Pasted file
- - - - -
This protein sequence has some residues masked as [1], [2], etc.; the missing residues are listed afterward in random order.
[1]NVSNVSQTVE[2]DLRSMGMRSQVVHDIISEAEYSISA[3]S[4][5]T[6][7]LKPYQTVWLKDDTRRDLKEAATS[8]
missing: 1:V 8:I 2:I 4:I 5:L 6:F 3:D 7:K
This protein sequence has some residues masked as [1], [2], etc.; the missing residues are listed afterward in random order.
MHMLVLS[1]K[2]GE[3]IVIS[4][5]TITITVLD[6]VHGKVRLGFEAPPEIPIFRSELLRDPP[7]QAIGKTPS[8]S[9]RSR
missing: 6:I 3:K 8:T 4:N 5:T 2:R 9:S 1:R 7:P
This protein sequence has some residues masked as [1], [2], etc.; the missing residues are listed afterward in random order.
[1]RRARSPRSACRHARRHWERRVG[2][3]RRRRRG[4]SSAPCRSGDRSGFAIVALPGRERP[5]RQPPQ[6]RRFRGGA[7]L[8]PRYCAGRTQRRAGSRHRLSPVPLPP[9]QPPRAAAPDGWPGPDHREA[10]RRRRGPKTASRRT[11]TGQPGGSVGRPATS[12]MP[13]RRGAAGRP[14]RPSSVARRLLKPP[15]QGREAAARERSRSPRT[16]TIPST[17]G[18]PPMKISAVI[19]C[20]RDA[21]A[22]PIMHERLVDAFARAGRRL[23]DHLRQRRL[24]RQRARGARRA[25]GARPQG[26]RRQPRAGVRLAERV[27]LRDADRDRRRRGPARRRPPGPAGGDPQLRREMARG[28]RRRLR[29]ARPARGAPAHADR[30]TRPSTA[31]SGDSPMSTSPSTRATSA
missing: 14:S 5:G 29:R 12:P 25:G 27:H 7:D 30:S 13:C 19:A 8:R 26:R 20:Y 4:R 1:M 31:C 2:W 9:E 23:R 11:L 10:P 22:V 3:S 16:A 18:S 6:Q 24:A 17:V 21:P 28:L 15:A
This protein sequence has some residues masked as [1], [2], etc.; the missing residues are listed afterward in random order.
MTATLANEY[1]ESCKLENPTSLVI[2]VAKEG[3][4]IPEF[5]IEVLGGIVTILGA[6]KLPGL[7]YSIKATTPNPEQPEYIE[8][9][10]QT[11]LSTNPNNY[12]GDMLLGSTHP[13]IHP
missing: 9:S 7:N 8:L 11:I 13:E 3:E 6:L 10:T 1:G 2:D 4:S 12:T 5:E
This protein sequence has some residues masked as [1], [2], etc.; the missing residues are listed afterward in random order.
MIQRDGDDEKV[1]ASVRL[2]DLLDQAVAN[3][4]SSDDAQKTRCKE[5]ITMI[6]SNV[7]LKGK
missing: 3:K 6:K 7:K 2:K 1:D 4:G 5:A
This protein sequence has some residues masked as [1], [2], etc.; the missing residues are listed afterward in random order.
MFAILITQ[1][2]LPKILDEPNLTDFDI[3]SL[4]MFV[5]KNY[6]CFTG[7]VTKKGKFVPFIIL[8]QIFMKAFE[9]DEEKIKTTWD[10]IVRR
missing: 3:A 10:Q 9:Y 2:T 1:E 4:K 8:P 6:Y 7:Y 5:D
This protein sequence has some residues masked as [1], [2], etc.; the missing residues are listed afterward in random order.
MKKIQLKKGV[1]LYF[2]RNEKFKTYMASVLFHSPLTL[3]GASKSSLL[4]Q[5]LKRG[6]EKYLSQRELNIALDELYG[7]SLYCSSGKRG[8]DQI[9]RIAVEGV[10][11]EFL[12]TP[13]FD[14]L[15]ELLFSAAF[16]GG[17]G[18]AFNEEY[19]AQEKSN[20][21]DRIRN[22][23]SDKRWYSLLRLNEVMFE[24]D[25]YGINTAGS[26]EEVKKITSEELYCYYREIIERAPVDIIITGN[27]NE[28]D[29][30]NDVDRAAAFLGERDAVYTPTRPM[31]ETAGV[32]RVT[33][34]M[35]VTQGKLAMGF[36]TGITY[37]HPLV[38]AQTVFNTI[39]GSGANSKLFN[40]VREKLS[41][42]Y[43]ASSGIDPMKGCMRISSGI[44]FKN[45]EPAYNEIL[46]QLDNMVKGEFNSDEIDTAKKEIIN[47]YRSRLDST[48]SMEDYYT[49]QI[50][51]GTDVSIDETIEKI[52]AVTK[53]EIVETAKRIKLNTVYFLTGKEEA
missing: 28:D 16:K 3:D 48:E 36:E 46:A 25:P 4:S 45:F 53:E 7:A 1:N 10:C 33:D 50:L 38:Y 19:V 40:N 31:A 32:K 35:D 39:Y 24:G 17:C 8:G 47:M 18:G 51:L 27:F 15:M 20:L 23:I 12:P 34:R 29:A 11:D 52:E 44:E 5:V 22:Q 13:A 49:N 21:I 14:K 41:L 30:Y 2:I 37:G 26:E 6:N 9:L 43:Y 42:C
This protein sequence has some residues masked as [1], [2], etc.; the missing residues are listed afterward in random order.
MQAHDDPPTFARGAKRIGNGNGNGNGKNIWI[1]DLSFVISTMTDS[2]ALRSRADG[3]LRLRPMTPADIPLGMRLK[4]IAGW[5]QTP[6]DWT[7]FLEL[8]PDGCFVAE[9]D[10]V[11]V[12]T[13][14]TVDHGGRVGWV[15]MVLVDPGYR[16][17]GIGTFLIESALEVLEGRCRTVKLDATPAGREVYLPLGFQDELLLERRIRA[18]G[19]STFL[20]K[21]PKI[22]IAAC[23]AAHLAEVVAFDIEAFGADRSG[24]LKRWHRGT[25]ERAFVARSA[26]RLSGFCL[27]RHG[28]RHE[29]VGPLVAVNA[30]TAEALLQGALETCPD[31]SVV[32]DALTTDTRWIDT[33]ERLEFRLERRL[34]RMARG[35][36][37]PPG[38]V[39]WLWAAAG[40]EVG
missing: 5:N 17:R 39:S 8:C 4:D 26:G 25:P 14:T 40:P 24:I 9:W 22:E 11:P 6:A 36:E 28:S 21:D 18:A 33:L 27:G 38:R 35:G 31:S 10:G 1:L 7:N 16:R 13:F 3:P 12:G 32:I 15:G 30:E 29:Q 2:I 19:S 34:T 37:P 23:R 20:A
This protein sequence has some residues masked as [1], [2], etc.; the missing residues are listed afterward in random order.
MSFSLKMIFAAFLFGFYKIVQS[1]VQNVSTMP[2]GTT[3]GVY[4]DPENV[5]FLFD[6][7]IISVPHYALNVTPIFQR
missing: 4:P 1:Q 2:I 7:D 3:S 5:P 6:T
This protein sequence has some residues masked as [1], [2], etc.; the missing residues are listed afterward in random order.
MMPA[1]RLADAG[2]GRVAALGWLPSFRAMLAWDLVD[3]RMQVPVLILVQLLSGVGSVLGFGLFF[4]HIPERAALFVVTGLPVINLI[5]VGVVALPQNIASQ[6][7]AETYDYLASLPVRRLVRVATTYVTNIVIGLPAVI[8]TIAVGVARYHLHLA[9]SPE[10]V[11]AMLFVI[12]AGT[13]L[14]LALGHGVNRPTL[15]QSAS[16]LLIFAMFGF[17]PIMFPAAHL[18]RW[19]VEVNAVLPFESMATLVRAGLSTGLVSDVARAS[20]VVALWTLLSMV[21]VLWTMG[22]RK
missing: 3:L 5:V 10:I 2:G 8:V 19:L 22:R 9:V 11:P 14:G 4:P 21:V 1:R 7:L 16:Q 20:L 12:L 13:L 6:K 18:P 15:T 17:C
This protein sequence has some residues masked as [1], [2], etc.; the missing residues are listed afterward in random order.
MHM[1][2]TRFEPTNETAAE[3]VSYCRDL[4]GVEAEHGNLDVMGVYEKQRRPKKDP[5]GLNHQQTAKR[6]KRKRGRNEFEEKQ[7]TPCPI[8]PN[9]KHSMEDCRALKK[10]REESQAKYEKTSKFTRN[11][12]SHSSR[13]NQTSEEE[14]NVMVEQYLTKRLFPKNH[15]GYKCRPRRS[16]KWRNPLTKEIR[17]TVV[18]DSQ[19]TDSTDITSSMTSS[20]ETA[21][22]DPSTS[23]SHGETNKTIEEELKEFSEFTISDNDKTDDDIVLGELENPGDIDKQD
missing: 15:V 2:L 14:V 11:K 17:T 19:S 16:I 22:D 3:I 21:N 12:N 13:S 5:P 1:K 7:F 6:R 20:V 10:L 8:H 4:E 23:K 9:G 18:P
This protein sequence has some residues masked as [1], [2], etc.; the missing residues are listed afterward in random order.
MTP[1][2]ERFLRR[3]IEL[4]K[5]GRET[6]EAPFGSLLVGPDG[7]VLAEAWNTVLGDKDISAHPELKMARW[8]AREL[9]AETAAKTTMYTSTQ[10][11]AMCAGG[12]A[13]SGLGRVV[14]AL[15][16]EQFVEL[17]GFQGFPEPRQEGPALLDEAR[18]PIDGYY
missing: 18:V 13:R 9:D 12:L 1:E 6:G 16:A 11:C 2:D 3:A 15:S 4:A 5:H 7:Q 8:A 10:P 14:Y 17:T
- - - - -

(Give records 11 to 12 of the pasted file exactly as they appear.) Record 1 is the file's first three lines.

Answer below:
This protein sequence has some residues masked as [1], [2], etc.; the missing residues are listed afterward in random order.
MHM[1][2]TRFEPTNETAAE[3]VSYCRDL[4]GVEAEHGNLDVMGVYEKQRRPKKDP[5]GLNHQQTAKR[6]KRKRGRNEFEEKQ[7]TPCPI[8]PN[9]KHSMEDCRALKK[10]REESQAKYEKTSKFTRN[11][12]SHSSR[13]NQTSEEE[14]NVMVEQYLTKRLFPKNH[15]GYKCRPRRS[16]KWRNPLTKEIR[17]TVV[18]DSQ[19]TDSTDITSSMTSS[20]ETA[21][22]DPSTS[23]SHGETNKTIEEELKEFSEFTISDNDKTDDDIVLGELENPGDIDKQD
missing: 15:V 2:L 14:V 11:K 17:T 19:S 16:I 22:D 3:I 21:N 12:N 13:S 5:P 1:K 7:F 6:R 20:V 10:L 8:H 4:E 23:K 9:G 18:P
This protein sequence has some residues masked as [1], [2], etc.; the missing residues are listed afterward in random order.
MTP[1][2]ERFLRR[3]IEL[4]K[5]GRET[6]EAPFGSLLVGPDG[7]VLAEAWNTVLGDKDISAHPELKMARW[8]AREL[9]AETAAKTTMYTSTQ[10][11]AMCAGG[12]A[13]SGLGRVV[14]AL[15][16]EQFVEL[17]GFQGFPEPRQEGPALLDEAR[18]PIDGYY
missing: 18:V 13:R 9:D 12:L 1:E 6:G 16:A 11:C 2:D 3:A 15:S 4:A 5:H 7:Q 8:A 10:P 14:Y 17:T